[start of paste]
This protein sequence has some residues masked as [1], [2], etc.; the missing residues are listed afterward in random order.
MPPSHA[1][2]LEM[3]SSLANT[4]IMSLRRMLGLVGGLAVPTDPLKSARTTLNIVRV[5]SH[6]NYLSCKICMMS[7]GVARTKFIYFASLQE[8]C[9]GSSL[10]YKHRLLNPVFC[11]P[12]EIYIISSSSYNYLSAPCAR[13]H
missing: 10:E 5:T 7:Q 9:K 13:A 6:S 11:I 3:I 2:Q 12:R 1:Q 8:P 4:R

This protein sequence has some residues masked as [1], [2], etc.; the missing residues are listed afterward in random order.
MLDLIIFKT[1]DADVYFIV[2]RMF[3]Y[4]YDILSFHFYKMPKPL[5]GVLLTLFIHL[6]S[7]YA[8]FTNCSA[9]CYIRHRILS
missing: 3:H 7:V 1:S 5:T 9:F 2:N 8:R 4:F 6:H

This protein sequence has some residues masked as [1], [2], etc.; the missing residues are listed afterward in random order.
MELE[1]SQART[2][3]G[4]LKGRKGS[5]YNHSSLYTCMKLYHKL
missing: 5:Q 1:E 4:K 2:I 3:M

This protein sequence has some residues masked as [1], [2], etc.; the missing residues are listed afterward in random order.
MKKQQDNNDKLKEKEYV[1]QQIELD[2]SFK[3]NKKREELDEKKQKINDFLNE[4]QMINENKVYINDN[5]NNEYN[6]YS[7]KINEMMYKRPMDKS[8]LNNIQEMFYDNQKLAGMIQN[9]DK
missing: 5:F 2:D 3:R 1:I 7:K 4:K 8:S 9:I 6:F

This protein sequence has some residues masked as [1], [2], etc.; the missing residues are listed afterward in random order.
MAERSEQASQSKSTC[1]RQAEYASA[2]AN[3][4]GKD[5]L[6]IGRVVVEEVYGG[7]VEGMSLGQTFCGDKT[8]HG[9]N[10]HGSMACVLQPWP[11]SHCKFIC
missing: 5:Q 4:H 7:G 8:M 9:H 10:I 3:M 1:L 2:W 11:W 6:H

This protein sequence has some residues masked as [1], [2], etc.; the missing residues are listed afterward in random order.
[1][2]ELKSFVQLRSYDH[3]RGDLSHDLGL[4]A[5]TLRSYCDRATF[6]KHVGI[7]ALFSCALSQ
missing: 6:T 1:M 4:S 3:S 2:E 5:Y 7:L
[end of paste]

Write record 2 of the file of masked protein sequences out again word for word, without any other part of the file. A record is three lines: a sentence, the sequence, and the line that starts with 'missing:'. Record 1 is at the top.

This protein sequence has some residues masked as [1], [2], etc.; the missing residues are listed afterward in random order.
MLDLIIFKT[1]DADVYFIV[2]RMF[3]Y[4]YDILSFHFYKMPKPL[5]GVLLTLFIHL[6]S[7]YA[8]FTNCSA[9]CYIRHRILS
missing: 3:H 7:V 1:S 5:T 9:F 2:N 8:R 4:F 6:H